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Neuropsychopharmacology. 2013 Sep;38(10):2068-79. doi: 10.1038/npp.2013.108. Epub 2013 May 7.

Dopaminergic modulation of affective and social deficits induced by prenatal glucocorticoid exposure.

Author information

1
Life and Health Sciences Research Institute (ICVS), School of Health Sciences, University of Minho, Braga, Portugal.

Abstract

Prenatal stress or exposure to elevated levels of glucocorticoids (GCs) can impair specific neurobehavioral circuits leading to alterations in emotional processes later in life. In turn, emotional deficits may interfere with the quality and degree of social interaction. Here, by using a comprehensive behavioral approach in combination with the measurement of ultrasonic vocalizations, we show that in utero GC (iuGC)-exposed animals present increased immobility in the forced swimming test, pronounced anhedonic behavior (both anticipatory and consummatory), and an impairment in social interaction at different life stages. Importantly, we also found that social behavioral expression is highly dependent on the affective status of the partner. A profound reduction in mesolimbic dopaminergic transmission was found in iuGC animals, suggesting a key role for dopamine (DA) in the etiology of the observed behavioral deficits. Confirming this idea, we present evidence that a simple pharmacological approach-acute L-3,4-dihydroxyphenylacetic acid (L-DOPA) oral administration, is able to normalize DA levels in iuGC animals, with a concomitant amelioration of several dimensions of the emotional and social behaviors. Interestingly, L-DOPA effects in control individuals were not so straightforward; suggesting that both hypo- and hyperdopaminergia are detrimental in the context of such complex behaviors.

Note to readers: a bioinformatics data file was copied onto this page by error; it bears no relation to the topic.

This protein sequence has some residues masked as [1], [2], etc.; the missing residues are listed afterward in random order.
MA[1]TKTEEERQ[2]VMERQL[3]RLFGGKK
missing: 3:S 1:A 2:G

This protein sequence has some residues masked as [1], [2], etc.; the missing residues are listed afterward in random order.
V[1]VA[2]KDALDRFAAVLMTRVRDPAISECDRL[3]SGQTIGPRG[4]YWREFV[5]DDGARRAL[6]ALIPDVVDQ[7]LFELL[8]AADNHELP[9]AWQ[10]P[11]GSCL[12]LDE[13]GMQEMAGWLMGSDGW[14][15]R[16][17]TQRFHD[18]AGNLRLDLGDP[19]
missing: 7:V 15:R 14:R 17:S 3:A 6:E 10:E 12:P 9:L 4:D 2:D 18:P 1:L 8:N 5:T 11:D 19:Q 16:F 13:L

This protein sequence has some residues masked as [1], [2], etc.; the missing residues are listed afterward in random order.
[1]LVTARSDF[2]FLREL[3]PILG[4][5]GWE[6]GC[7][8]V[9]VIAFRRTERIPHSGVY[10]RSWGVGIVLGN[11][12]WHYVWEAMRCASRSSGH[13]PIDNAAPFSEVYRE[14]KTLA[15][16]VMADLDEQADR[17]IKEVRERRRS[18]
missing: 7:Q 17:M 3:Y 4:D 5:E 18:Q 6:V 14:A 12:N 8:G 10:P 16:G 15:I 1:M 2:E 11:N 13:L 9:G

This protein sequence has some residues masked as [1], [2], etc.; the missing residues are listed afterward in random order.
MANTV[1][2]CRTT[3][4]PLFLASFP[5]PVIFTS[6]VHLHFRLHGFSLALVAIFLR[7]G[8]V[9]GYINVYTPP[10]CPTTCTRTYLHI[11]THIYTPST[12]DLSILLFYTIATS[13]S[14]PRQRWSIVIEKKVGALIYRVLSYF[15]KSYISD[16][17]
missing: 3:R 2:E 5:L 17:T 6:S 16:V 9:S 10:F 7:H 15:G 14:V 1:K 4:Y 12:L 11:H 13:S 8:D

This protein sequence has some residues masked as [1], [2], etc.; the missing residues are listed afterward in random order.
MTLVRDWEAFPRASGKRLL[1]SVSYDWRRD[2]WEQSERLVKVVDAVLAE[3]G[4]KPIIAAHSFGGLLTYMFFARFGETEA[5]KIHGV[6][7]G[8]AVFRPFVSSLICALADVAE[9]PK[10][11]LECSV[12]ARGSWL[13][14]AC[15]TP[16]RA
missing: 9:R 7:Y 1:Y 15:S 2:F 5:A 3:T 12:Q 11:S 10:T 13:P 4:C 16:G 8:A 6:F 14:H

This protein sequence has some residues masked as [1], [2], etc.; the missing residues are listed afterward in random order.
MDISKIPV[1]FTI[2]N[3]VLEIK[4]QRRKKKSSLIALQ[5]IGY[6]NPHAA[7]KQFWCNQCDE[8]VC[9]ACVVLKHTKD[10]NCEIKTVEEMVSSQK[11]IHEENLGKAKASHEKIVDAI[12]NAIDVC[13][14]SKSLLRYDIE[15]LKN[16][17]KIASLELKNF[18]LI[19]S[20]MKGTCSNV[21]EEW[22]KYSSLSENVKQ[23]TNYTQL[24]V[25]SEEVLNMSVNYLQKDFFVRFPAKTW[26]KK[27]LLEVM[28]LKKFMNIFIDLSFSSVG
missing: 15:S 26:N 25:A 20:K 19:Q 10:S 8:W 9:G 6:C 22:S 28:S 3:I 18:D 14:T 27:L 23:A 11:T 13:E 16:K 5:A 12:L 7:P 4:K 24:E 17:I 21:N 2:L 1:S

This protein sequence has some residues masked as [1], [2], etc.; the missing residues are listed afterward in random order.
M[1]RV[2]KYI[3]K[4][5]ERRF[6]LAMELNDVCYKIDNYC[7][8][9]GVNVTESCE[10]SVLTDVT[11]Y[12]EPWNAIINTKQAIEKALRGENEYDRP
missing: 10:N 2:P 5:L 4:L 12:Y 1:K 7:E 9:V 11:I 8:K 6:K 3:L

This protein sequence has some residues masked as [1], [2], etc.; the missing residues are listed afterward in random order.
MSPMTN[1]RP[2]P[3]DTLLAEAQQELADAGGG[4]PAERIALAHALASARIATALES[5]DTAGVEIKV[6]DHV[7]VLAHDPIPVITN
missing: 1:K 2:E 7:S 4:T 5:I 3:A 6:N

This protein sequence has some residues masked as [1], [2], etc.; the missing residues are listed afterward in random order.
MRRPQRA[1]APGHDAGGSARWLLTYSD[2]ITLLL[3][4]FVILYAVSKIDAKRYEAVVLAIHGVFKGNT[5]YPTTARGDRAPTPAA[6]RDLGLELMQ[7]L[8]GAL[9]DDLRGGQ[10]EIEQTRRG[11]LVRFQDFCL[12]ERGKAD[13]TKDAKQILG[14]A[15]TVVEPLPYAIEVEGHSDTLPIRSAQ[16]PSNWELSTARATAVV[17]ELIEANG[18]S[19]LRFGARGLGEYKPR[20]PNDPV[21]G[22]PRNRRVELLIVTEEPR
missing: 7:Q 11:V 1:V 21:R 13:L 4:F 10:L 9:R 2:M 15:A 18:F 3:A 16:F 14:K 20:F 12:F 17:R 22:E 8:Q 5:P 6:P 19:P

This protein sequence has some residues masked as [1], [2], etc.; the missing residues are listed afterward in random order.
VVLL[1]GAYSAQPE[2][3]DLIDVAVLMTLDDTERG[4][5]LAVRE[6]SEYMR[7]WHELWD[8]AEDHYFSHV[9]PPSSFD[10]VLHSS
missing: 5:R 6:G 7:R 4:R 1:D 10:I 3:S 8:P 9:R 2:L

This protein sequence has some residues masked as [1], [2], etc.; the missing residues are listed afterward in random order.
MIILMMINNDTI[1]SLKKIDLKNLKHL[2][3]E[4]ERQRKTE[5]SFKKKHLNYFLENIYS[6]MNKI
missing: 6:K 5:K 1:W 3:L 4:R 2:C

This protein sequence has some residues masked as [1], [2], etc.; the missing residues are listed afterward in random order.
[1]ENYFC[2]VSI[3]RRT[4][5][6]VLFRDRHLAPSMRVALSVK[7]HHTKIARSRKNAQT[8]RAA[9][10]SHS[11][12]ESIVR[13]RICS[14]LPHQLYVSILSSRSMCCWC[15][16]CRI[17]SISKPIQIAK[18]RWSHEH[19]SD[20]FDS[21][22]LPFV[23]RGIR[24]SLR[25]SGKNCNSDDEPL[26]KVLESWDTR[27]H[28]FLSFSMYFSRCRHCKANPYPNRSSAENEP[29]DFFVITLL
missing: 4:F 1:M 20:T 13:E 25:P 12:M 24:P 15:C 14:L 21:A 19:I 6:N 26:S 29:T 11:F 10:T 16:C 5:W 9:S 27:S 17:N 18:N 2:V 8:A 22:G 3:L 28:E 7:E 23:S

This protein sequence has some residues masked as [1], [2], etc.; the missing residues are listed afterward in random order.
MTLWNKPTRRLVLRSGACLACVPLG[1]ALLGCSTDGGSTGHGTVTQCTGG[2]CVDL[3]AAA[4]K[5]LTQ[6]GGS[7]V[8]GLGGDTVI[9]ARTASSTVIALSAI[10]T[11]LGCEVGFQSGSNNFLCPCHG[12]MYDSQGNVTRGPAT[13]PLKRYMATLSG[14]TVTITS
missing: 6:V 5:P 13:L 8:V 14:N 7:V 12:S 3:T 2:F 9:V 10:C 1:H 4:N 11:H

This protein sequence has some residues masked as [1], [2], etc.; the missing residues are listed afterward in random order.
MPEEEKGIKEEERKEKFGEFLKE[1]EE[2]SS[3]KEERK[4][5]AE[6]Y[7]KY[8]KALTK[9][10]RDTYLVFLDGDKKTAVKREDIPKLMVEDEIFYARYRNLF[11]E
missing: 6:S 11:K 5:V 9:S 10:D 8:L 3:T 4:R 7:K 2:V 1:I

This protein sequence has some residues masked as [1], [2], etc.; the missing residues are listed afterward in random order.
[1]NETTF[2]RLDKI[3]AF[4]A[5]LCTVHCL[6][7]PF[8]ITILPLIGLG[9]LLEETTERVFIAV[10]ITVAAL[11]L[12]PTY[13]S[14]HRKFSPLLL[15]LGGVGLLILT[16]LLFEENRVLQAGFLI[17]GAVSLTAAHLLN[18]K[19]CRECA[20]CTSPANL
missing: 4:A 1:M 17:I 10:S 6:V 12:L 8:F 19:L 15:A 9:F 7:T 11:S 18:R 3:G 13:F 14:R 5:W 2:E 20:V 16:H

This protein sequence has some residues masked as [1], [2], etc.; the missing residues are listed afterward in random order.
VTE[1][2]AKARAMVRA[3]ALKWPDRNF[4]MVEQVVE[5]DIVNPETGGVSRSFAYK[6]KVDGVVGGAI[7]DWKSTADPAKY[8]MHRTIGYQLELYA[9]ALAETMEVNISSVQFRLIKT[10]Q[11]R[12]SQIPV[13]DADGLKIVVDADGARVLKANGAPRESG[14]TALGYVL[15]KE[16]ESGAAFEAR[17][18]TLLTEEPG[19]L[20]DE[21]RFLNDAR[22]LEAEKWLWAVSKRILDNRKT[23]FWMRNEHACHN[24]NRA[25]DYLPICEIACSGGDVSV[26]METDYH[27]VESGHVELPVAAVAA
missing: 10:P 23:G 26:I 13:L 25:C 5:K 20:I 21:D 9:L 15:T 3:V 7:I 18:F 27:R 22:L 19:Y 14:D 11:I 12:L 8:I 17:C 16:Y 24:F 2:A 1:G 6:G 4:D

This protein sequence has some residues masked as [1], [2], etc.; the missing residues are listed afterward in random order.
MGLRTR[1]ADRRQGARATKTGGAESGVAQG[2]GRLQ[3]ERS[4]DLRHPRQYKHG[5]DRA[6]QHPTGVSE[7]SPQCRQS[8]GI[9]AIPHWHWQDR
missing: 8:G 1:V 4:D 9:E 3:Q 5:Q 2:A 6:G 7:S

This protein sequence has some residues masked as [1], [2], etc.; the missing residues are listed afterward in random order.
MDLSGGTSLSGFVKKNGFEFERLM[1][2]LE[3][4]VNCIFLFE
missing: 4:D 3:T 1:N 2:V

PMID:
23648781
PMCID:
PMC3746691
DOI:
10.1038/npp.2013.108
[Indexed for MEDLINE]
Free PMC Article

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